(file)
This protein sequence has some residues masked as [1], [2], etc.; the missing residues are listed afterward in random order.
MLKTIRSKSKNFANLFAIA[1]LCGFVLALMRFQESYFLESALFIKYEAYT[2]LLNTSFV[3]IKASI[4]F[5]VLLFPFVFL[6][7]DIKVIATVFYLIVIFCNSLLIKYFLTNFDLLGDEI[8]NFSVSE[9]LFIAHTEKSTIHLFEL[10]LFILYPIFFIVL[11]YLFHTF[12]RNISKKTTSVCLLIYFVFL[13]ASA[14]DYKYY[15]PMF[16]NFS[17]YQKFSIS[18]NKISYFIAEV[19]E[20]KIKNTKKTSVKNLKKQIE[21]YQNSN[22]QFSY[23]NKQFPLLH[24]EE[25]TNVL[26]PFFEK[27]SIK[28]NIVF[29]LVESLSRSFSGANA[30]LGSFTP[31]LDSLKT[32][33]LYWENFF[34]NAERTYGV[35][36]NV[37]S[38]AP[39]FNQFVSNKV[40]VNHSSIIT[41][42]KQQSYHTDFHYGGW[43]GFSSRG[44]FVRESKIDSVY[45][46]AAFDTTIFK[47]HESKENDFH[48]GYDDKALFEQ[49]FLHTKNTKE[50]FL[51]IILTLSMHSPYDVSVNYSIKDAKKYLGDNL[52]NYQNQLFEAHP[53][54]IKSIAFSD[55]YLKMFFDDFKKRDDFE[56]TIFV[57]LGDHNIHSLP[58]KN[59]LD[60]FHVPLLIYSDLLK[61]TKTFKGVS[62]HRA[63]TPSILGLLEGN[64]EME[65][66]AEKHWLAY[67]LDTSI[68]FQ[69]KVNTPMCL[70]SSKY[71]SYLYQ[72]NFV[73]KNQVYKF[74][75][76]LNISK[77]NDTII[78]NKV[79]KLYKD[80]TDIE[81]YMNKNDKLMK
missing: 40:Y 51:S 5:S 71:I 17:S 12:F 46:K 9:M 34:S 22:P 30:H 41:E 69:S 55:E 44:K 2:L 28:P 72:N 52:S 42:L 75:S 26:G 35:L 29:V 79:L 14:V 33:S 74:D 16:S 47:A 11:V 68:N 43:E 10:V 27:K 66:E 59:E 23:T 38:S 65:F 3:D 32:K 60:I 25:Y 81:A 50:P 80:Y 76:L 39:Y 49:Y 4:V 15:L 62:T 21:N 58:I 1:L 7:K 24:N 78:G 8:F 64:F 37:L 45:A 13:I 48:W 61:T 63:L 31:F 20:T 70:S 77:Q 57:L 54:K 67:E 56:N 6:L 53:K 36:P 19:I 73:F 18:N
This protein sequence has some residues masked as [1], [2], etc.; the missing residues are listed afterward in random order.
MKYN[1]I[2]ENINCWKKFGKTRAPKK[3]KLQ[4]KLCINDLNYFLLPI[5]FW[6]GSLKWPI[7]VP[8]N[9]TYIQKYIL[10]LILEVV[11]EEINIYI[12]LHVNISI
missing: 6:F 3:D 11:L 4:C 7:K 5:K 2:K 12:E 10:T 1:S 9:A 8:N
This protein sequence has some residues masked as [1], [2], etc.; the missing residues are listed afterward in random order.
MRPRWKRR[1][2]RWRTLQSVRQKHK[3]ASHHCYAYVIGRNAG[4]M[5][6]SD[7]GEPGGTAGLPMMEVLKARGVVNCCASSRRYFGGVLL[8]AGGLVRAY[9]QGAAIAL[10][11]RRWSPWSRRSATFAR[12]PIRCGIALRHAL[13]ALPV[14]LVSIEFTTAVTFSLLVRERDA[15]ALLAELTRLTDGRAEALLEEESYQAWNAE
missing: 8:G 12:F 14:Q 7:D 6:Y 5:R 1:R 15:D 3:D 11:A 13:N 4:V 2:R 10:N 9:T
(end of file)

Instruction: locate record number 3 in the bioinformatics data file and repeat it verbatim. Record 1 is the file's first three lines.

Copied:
This protein sequence has some residues masked as [1], [2], etc.; the missing residues are listed afterward in random order.
MRPRWKRR[1][2]RWRTLQSVRQKHK[3]ASHHCYAYVIGRNAG[4]M[5][6]SD[7]GEPGGTAGLPMMEVLKARGVVNCCASSRRYFGGVLL[8]AGGLVRAY[9]QGAAIAL[10][11]RRWSPWSRRSATFAR[12]PIRCGIALRHAL[13]ALPV[14]LVSIEFTTAVTFSLLVRERDA[15]ALLAELTRLTDGRAEALLEEESYQAWNAE
missing: 8:G 12:F 14:Q 7:D 6:Y 5:R 1:R 15:D 3:D 11:A 13:N 4:V 2:R 10:N 9:T